Conflict in the compact city : preferences and the search for justice

Condliffe, Peter (2012) Conflict in the compact city : preferences and the search for justice. PhD thesis, Victoria University.


In this study the high density housing sector was studied as a domain for the development of an alternative model of dispute management to that contained in the relevant statutory regime. This formed the basis for a simulation that would empirically test two hundred and fifty-two participants on three levels. These were their preferences, their perceptions of justice and some elements of efficiency. Each of these levels were tested in relation to three processes: mediation followed by arbitration conducted by the same person; mediation followed by arbitration conducted by a different person; and arbitration followed by mediation conducted by the same person. The research was constructed around two content theories: the instrumental model and the relational model. The instrumental model is principally concerned with the distribution of control in intervention processes. Control theory in particular underpinned the preference research. Relational models, including the group-value model, propose that justice decisions lead to conclusions about one’s self-identity and self-esteem and how needs around these are met. The relational models, particularly heuristic fairness theory, were useful in examining the impact of outcomes and other variables on overall perceptions of fairness. Participants preferred a process that they judged gave them more control. In this research mediation followed by arbitration by the same person was preferred. Participants did not rate any of the three processes more just than the others at postmediation and post-arbitration stages of the experiment excepting those participants who received an adverse outcome at the end of the arbitration. These participants appeared to use the information about the adverse outcome as a shortcut, or heuristic, in deciding whether the process in a broader sense was fair. The efficiency of the three simulated processes was examined to provide some data about the way in which they can be evaluated on various criteria and how these could be integrated with justice measures.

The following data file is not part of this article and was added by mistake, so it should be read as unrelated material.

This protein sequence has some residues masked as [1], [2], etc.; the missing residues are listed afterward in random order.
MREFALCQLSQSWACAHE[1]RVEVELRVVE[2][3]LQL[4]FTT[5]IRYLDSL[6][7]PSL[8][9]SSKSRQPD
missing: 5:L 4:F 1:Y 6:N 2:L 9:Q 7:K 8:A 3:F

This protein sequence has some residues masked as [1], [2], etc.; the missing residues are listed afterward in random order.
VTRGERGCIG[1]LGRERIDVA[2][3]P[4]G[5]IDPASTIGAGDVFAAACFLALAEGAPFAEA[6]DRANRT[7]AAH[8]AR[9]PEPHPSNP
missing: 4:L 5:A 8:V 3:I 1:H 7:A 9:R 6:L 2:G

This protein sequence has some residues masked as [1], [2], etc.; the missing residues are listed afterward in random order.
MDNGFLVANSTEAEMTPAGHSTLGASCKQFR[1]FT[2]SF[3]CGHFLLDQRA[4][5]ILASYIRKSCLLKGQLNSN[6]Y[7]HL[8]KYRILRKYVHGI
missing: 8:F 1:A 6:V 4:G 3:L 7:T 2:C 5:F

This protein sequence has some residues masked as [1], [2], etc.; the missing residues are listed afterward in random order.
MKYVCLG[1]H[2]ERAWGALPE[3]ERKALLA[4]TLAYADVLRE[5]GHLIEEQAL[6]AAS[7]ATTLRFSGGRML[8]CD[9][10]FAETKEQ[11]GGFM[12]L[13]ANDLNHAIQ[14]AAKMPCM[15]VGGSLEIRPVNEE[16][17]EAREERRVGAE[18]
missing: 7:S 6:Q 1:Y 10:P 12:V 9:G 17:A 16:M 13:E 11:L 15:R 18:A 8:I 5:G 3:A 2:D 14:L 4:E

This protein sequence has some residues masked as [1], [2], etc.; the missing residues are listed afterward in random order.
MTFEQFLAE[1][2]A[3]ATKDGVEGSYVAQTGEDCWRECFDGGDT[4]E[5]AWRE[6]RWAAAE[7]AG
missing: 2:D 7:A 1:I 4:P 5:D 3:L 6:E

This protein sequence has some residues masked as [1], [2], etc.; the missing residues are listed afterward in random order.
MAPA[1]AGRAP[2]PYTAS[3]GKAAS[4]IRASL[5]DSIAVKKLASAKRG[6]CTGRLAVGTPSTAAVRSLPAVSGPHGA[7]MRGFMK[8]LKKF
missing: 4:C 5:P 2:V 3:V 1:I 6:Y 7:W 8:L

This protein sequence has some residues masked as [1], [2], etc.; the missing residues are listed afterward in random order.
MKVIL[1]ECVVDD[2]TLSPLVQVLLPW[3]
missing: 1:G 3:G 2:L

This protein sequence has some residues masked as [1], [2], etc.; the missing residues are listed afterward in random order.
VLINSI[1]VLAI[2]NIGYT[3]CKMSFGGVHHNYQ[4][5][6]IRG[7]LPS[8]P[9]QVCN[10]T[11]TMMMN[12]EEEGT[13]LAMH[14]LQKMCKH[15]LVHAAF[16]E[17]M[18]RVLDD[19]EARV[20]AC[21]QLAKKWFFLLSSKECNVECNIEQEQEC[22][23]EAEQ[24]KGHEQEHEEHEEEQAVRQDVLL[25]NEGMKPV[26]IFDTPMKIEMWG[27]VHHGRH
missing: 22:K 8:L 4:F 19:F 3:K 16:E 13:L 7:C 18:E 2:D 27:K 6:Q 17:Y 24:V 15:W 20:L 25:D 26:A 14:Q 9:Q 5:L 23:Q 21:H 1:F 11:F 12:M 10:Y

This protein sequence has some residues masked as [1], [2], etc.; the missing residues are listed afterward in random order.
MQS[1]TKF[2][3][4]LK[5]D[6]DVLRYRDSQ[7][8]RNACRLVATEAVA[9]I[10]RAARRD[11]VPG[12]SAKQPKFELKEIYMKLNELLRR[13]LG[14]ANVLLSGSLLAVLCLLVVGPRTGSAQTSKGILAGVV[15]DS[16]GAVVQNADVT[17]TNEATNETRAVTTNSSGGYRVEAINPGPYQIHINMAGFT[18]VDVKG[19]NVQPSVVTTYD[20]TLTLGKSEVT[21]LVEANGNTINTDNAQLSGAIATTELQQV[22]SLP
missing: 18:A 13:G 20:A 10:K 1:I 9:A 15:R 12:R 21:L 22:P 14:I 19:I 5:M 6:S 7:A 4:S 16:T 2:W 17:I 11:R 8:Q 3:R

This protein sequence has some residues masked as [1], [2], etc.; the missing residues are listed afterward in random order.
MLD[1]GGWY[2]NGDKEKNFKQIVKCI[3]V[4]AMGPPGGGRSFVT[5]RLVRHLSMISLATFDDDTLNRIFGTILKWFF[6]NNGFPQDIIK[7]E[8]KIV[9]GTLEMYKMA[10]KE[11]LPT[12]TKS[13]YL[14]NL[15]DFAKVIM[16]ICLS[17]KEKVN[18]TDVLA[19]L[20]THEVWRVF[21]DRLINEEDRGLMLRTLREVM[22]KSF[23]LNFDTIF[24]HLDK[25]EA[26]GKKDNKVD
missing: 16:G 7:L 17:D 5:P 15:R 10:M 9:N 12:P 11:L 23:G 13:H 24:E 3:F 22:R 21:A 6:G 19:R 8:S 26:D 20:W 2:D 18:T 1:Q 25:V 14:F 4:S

Item type Thesis (PhD thesis)
Subjects Historical > FOR Classification > 1801 Law
Historical > Faculty/School/Research Centre/Department > School of Management and Information Systems
Keywords Australia, dispute resolution, conciliation, disputes, families and owners corporations, OC, negotiation support systems, NSS, Australian housing sector, cities, flats, apartments, suburbs, neighbourhood disputing, neighbours, households
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